The Sea-Leopard and the Oxyrrhynchus Shark (Ael. NA 11, 24)

  • Elwira Kaczyńska University of Lodz, Faculty of Philology, Chair of Classical Philology, Dep. of Latin Studies and Linguistics, ul. Pomorska 171/173, 90-236 Łódź, Poland
  • Krzysztof Tomasz Witczak University of Lodz, Faculty of Philology, Chair of Classical Philology, Dep. of Latin Studies and Linguistics, ul. Pomorska 171/173, 90-236 Łódź, Poland


The paper analyzes Ch. 24 of the 11th book of Aelian’s De natura animalium devoted to the so-called sea-leopard (πάρδαλις) and the oxyrrhynchus fish, both living in the Red Sea. Aelian compares the body colour of the sea-leopard to the mountain leopard, i.e. the snow leopard or the ounce (Panthera uncia Schreber, 1775). This comparison clearly demonstrates that the sealeopard is to be identified with the sand tiger shark or the spotted ragged-tooth shark (Carcharias taurus Rafinesque, 1810). This fish usually resides and hunts in the depths of the sea, but also swims to the coast and sometimes attacks the swimming people. The attacks of sand tiger sharks must have taken place in ancient times, so the fish was easily recognizable not only by the Greeks but also by the inhabitants of the Red Sea’s seashore. The Greek ichthyonym ὀξύ(ρ)ρυγχος refers to five different species of fish, but Aelian uses it to denote an oriental kind of shark existing in the Red Sea (NA 11, 24). The oxyrrhynchus shark has an elongated mouth, golden eyes and white eyelids, i.e. nictitating membranes, typical of sharks belonging to the order Carcharhiniformes. Its tail is oblong in shape and its fins are black and white. There are also pale and green parts of its body. On the basis of Aelian’s description it is possible to suggest that the unknown fish should be identified with the bignose shark (Carcharhinus altimus S. Springer, 1950).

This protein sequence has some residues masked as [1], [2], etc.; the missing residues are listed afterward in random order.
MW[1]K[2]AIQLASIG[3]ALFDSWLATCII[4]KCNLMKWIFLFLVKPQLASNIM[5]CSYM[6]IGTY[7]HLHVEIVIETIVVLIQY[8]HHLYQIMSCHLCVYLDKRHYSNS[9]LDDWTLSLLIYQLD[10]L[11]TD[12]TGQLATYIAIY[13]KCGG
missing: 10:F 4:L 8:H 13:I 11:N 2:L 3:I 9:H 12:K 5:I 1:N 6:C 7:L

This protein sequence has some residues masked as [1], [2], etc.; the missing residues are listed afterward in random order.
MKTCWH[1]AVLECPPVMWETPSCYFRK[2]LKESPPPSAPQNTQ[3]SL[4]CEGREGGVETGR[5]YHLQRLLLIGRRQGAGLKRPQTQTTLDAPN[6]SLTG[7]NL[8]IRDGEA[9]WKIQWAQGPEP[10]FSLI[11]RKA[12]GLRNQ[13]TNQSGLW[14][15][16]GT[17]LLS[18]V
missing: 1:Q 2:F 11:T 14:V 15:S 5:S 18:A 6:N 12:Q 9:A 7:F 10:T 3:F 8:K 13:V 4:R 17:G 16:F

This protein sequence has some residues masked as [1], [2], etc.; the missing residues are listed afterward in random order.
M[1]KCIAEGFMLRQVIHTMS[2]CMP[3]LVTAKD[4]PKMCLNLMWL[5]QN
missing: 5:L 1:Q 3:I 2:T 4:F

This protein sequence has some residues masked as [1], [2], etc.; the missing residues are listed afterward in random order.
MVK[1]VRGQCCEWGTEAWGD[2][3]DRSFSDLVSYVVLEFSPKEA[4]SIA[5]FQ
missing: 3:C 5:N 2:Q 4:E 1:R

Ключевые слова:

animal terminology, etymology, Greek language, leopards, sharks, vocabulary, zoological literature


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Как цитировать
Kaczyńska, E., & Witczak, K. T. (2020). The Sea-Leopard and the Oxyrrhynchus Shark (Ael. NA 11, 24). Philologia Classica, 15(1), 37-46.
Graecia antiqua

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